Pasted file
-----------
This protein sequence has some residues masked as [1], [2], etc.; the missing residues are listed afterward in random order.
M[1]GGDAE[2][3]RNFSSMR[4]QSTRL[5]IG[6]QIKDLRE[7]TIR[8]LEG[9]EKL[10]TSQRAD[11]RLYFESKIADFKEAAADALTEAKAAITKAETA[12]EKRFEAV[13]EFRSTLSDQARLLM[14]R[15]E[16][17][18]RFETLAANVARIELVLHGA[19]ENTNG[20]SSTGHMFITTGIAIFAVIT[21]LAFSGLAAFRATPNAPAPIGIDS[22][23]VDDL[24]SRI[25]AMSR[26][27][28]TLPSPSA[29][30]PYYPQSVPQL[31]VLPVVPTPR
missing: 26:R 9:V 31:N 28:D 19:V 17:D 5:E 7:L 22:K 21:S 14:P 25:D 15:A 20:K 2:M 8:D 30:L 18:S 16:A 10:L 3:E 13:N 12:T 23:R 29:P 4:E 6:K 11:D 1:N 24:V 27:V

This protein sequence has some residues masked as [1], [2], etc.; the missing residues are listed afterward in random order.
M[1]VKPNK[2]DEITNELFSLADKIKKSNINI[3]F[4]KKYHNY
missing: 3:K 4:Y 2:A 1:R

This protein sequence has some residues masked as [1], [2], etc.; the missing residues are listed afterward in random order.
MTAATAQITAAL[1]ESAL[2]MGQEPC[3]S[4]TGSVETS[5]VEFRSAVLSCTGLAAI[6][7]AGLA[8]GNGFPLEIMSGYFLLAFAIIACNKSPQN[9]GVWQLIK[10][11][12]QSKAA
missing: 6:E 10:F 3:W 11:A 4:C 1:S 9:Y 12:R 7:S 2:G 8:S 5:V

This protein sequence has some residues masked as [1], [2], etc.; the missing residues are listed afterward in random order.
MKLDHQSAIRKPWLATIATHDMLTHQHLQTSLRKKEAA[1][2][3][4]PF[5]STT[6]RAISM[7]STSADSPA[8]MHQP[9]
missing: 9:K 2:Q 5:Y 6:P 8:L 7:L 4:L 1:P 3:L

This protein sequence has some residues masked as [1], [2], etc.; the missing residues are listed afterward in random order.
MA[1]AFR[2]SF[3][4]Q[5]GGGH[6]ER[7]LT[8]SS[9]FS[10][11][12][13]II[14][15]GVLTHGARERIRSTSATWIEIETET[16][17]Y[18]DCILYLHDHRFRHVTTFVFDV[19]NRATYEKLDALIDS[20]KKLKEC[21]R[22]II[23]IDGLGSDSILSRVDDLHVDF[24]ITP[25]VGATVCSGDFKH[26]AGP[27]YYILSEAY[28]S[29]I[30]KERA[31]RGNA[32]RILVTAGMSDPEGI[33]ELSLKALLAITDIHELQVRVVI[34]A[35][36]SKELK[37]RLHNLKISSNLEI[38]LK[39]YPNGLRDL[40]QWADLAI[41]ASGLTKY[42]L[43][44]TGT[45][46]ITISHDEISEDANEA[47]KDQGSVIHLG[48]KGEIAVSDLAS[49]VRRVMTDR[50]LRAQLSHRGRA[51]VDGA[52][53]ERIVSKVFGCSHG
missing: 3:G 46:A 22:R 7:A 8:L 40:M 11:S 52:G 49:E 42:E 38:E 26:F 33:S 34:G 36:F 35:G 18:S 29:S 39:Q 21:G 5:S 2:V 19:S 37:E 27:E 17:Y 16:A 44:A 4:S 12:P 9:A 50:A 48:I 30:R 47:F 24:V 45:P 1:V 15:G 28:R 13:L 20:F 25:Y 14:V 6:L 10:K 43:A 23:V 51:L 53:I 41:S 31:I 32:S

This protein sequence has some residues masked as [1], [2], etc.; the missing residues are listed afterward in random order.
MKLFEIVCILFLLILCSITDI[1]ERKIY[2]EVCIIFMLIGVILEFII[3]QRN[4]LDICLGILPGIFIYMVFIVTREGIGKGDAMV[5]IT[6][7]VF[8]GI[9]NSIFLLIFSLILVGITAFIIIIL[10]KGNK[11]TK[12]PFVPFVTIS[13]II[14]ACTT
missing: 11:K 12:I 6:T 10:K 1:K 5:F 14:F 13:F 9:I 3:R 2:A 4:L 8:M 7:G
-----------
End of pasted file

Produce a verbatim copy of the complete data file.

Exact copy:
This protein sequence has some residues masked as [1], [2], etc.; the missing residues are listed afterward in random order.
M[1]GGDAE[2][3]RNFSSMR[4]QSTRL[5]IG[6]QIKDLRE[7]TIR[8]LEG[9]EKL[10]TSQRAD[11]RLYFESKIADFKEAAADALTEAKAAITKAETA[12]EKRFEAV[13]EFRSTLSDQARLLM[14]R[15]E[16][17][18]RFETLAANVARIELVLHGA[19]ENTNG[20]SSTGHMFITTGIAIFAVIT[21]LAFSGLAAFRATPNAPAPIGIDS[22][23]VDDL[24]SRI[25]AMSR[26][27][28]TLPSPSA[29][30]PYYPQSVPQL[31]VLPVVPTPR
missing: 26:R 9:V 31:N 28:D 19:V 17:D 5:E 7:L 22:K 21:S 14:P 25:D 15:A 20:K 2:M 8:D 30:L 18:S 16:A 10:L 3:E 13:N 12:T 23:R 29:P 4:E 6:K 11:D 1:N 24:V 27:V

This protein sequence has some residues masked as [1], [2], etc.; the missing residues are listed afterward in random order.
M[1]VKPNK[2]DEITNELFSLADKIKKSNINI[3]F[4]KKYHNY
missing: 3:K 4:Y 2:A 1:R

This protein sequence has some residues masked as [1], [2], etc.; the missing residues are listed afterward in random order.
MTAATAQITAAL[1]ESAL[2]MGQEPC[3]S[4]TGSVETS[5]VEFRSAVLSCTGLAAI[6][7]AGLA[8]GNGFPLEIMSGYFLLAFAIIACNKSPQN[9]GVWQLIK[10][11][12]QSKAA
missing: 6:E 10:F 3:W 11:A 4:C 1:S 9:Y 12:R 7:S 2:G 8:S 5:V

This protein sequence has some residues masked as [1], [2], etc.; the missing residues are listed afterward in random order.
MKLDHQSAIRKPWLATIATHDMLTHQHLQTSLRKKEAA[1][2][3][4]PF[5]STT[6]RAISM[7]STSADSPA[8]MHQP[9]
missing: 9:K 2:Q 5:Y 6:P 8:L 7:L 4:L 1:P 3:L

This protein sequence has some residues masked as [1], [2], etc.; the missing residues are listed afterward in random order.
MA[1]AFR[2]SF[3][4]Q[5]GGGH[6]ER[7]LT[8]SS[9]FS[10][11][12][13]II[14][15]GVLTHGARERIRSTSATWIEIETET[16][17]Y[18]DCILYLHDHRFRHVTTFVFDV[19]NRATYEKLDALIDS[20]KKLKEC[21]R[22]II[23]IDGLGSDSILSRVDDLHVDF[24]ITP[25]VGATVCSGDFKH[26]AGP[27]YYILSEAY[28]S[29]I[30]KERA[31]RGNA[32]RILVTAGMSDPEGI[33]ELSLKALLAITDIHELQVRVVI[34]A[35][36]SKELK[37]RLHNLKISSNLEI[38]LK[39]YPNGLRDL[40]QWADLAI[41]ASGLTKY[42]L[43][44]TGT[45][46]ITISHDEISEDANEA[47]KDQGSVIHLG[48]KGEIAVSDLAS[49]VRRVMTDR[50]LRAQLSHRGRA[51]VDGA[52][53]ERIVSKVFGCSHG
missing: 3:G 46:A 22:R 7:A 8:L 40:M 11:S 52:G 49:E 42:E 38:E 26:F 33:S 34:G 36:F 35:G 18:S 29:S 39:Q 21:G 5:S 2:V 19:S 37:E 27:E 17:Y 16:A 44:A 4:S 12:P 9:A 50:A 48:I 30:R 47:F 24:V 45:P 1:V 15:G 28:R 13:L 20:F 25:Y 14:V 6:L 10:K 43:A 23:V 51:L 53:I 41:S 31:I 32:S

This protein sequence has some residues masked as [1], [2], etc.; the missing residues are listed afterward in random order.
MKLFEIVCILFLLILCSITDI[1]ERKIY[2]EVCIIFMLIGVILEFII[3]QRN[4]LDICLGILPGIFIYMVFIVTREGIGKGDAMV[5]IT[6][7]VF[8]GI[9]NSIFLLIFSLILVGITAFIIIIL[10]KGNK[11]TK[12]PFVPFVTIS[13]II[14]ACTT
missing: 11:K 12:I 6:T 10:K 1:K 5:F 14:F 13:F 9:I 3:R 2:A 4:L 8:M 7:G